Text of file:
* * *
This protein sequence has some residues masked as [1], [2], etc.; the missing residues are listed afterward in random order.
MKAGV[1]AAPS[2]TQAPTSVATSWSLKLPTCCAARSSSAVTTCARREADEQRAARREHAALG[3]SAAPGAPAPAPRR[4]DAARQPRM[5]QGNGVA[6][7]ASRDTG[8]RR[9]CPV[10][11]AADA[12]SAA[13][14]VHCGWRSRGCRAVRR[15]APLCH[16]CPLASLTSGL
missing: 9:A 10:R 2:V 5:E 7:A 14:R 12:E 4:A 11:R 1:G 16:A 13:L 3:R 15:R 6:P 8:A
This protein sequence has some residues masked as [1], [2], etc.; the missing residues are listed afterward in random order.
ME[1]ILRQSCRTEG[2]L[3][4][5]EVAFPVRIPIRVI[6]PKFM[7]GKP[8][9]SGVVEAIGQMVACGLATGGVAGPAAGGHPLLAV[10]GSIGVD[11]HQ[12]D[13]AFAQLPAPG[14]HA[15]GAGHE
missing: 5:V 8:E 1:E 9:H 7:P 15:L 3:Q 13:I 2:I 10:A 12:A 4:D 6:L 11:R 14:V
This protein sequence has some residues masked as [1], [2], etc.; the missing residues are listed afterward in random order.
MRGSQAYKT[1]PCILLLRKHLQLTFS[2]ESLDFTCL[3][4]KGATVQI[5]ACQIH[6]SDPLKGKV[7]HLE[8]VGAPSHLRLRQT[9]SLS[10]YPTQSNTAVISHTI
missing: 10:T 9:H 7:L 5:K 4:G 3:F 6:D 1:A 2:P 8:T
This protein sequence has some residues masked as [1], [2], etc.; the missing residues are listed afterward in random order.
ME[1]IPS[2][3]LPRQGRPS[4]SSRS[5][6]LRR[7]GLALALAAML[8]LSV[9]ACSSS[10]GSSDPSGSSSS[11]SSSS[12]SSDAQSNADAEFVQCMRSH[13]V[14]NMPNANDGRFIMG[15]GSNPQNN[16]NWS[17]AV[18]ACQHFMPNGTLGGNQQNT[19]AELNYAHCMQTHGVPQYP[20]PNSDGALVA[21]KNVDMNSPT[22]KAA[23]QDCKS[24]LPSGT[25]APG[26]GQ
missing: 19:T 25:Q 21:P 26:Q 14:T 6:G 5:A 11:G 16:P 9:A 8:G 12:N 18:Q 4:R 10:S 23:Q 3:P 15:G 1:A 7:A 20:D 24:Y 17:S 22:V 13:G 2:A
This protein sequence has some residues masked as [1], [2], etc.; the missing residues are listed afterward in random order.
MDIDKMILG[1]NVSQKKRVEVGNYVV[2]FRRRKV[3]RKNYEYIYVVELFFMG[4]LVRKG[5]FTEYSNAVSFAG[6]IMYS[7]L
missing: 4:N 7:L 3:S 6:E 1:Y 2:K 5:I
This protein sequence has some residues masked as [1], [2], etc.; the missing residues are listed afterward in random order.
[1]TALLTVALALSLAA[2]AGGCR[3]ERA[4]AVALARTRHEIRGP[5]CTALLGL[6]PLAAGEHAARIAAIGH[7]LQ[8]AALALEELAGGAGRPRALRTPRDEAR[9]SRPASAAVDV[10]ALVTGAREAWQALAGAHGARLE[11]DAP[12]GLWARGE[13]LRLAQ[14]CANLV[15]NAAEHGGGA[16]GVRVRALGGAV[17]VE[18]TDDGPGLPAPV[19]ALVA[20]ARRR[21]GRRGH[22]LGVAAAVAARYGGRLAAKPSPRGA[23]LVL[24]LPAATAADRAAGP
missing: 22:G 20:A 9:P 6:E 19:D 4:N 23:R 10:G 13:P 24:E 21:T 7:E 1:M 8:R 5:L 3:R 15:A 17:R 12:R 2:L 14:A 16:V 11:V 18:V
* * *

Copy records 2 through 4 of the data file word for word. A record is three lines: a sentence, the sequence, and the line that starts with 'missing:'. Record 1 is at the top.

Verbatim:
This protein sequence has some residues masked as [1], [2], etc.; the missing residues are listed afterward in random order.
ME[1]ILRQSCRTEG[2]L[3][4][5]EVAFPVRIPIRVI[6]PKFM[7]GKP[8][9]SGVVEAIGQMVACGLATGGVAGPAAGGHPLLAV[10]GSIGVD[11]HQ[12]D[13]AFAQLPAPG[14]HA[15]GAGHE
missing: 5:V 8:E 1:E 9:H 7:P 15:L 3:Q 13:I 2:I 10:A 12:A 4:D 6:L 11:R 14:V
This protein sequence has some residues masked as [1], [2], etc.; the missing residues are listed afterward in random order.
MRGSQAYKT[1]PCILLLRKHLQLTFS[2]ESLDFTCL[3][4]KGATVQI[5]ACQIH[6]SDPLKGKV[7]HLE[8]VGAPSHLRLRQT[9]SLS[10]YPTQSNTAVISHTI
missing: 10:T 9:H 7:L 5:K 4:G 3:F 6:D 1:A 2:P 8:T
This protein sequence has some residues masked as [1], [2], etc.; the missing residues are listed afterward in random order.
ME[1]IPS[2][3]LPRQGRPS[4]SSRS[5][6]LRR[7]GLALALAAML[8]LSV[9]ACSSS[10]GSSDPSGSSSS[11]SSSS[12]SSDAQSNADAEFVQCMRSH[13]V[14]NMPNANDGRFIMG[15]GSNPQNN[16]NWS[17]AV[18]ACQHFMPNGTLGGNQQNT[19]AELNYAHCMQTHGVPQYP[20]PNSDGALVA[21]KNVDMNSPT[22]KAA[23]QDCKS[24]LPSGT[25]APG[26]GQ
missing: 19:T 25:Q 21:P 26:Q 14:T 6:G 5:A 11:G 16:P 9:A 8:G 12:N 18:Q 4:R 10:S 23:Q 3:P 15:G 1:A 7:A 20:D 24:Y 17:S 22:V 13:G 2:A